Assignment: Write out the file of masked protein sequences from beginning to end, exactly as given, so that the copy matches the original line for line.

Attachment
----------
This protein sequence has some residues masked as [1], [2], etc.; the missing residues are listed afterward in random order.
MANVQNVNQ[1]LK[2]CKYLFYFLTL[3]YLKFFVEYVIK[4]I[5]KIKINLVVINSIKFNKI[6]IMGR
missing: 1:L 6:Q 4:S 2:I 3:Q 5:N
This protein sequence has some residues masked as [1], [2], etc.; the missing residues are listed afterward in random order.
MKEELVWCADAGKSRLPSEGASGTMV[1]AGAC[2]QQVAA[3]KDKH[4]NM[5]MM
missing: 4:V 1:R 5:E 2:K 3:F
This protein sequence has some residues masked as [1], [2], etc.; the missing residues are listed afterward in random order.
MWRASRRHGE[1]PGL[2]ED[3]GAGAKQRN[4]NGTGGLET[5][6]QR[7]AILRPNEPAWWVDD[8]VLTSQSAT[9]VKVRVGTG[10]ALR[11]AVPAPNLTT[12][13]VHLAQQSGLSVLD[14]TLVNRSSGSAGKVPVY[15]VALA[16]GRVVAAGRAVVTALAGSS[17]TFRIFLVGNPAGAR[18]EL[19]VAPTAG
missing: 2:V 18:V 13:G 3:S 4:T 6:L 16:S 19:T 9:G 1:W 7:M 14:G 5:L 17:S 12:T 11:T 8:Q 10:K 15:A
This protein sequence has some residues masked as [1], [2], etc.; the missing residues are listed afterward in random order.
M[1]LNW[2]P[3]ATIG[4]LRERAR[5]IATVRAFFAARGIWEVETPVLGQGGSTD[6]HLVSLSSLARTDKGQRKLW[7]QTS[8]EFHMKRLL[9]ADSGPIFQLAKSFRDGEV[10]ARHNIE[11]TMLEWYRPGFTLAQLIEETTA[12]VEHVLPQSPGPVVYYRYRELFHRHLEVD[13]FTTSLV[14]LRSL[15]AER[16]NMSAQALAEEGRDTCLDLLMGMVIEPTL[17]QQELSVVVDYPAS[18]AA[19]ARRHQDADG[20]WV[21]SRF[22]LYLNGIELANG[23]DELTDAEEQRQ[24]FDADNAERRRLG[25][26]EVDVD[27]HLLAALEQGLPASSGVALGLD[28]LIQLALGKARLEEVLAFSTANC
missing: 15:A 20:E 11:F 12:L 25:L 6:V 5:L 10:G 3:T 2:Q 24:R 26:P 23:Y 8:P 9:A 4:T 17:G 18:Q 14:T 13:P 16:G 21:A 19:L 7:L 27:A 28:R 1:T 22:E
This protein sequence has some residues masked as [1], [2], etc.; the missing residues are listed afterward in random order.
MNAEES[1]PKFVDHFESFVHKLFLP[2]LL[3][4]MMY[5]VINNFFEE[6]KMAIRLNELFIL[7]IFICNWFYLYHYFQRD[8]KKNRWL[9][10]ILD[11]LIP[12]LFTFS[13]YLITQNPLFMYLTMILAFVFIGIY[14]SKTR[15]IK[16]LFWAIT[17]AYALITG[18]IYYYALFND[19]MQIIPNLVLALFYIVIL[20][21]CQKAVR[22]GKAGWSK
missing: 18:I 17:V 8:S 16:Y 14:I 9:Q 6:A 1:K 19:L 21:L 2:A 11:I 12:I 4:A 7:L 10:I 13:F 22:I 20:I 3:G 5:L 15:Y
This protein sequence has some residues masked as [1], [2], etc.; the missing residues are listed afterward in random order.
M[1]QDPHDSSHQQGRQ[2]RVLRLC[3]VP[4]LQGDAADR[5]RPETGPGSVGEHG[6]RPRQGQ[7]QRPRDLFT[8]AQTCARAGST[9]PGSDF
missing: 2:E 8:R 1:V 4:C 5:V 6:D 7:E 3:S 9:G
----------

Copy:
This protein sequence has some residues masked as [1], [2], etc.; the missing residues are listed afterward in random order.
MANVQNVNQ[1]LK[2]CKYLFYFLTL[3]YLKFFVEYVIK[4]I[5]KIKINLVVINSIKFNKI[6]IMGR
missing: 1:L 6:Q 4:S 2:I 3:Q 5:N
This protein sequence has some residues masked as [1], [2], etc.; the missing residues are listed afterward in random order.
MKEELVWCADAGKSRLPSEGASGTMV[1]AGAC[2]QQVAA[3]KDKH[4]NM[5]MM
missing: 4:V 1:R 5:E 2:K 3:F
This protein sequence has some residues masked as [1], [2], etc.; the missing residues are listed afterward in random order.
MWRASRRHGE[1]PGL[2]ED[3]GAGAKQRN[4]NGTGGLET[5][6]QR[7]AILRPNEPAWWVDD[8]VLTSQSAT[9]VKVRVGTG[10]ALR[11]AVPAPNLTT[12][13]VHLAQQSGLSVLD[14]TLVNRSSGSAGKVPVY[15]VALA[16]GRVVAAGRAVVTALAGSS[17]TFRIFLVGNPAGAR[18]EL[19]VAPTAG
missing: 2:V 18:V 13:G 3:S 4:T 6:L 16:S 19:T 9:G 1:W 7:M 14:G 5:L 17:S 12:T 11:T 8:Q 10:K 15:A
This protein sequence has some residues masked as [1], [2], etc.; the missing residues are listed afterward in random order.
M[1]LNW[2]P[3]ATIG[4]LRERAR[5]IATVRAFFAARGIWEVETPVLGQGGSTD[6]HLVSLSSLARTDKGQRKLW[7]QTS[8]EFHMKRLL[9]ADSGPIFQLAKSFRDGEV[10]ARHNIE[11]TMLEWYRPGFTLAQLIEETTA[12]VEHVLPQSPGPVVYYRYRELFHRHLEVD[13]FTTSLV[14]LRSL[15]AER[16]NMSAQALAEEGRDTCLDLLMGMVIEPTL[17]QQELSVVVDYPAS[18]AA[19]ARRHQDADG[20]WV[21]SRF[22]LYLNGIELANG[23]DELTDAEEQRQ[24]FDADNAERRRLG[25][26]EVDVD[27]HLLAALEQGLPASSGVALGLD[28]LIQLALGKARLEEVLAFSTANC
missing: 15:A 20:E 11:F 12:L 25:L 6:V 5:L 10:G 3:T 2:Q 24:R 26:P 23:Y 8:P 9:A 4:T 17:G 18:Q 14:T 13:P 16:G 21:A 19:L 7:L 27:A 28:R 1:T 22:E
This protein sequence has some residues masked as [1], [2], etc.; the missing residues are listed afterward in random order.
MNAEES[1]PKFVDHFESFVHKLFLP[2]LL[3][4]MMY[5]VINNFFEE[6]KMAIRLNELFIL[7]IFICNWFYLYHYFQRD[8]KKNRWL[9][10]ILD[11]LIP[12]LFTFS[13]YLITQNPLFMYLTMILAFVFIGIY[14]SKTR[15]IK[16]LFWAIT[17]AYALITG[18]IYYYALFND[19]MQIIPNLVLALFYIVIL[20][21]CQKAVR[22]GKAGWSK
missing: 18:I 17:V 8:S 16:Y 14:I 9:Q 6:A 1:K 19:L 21:L 2:A 11:I 12:I 4:A 7:L 10:I 13:F 22:I 20:I 3:G 5:L 15:Y
This protein sequence has some residues masked as [1], [2], etc.; the missing residues are listed afterward in random order.
M[1]QDPHDSSHQQGRQ[2]RVLRLC[3]VP[4]LQGDAADR[5]RPETGPGSVGEHG[6]RPRQGQ[7]QRPRDLFT[8]AQTCARAGST[9]PGSDF
missing: 2:E 8:R 1:V 4:C 5:V 6:D 7:E 3:S 9:G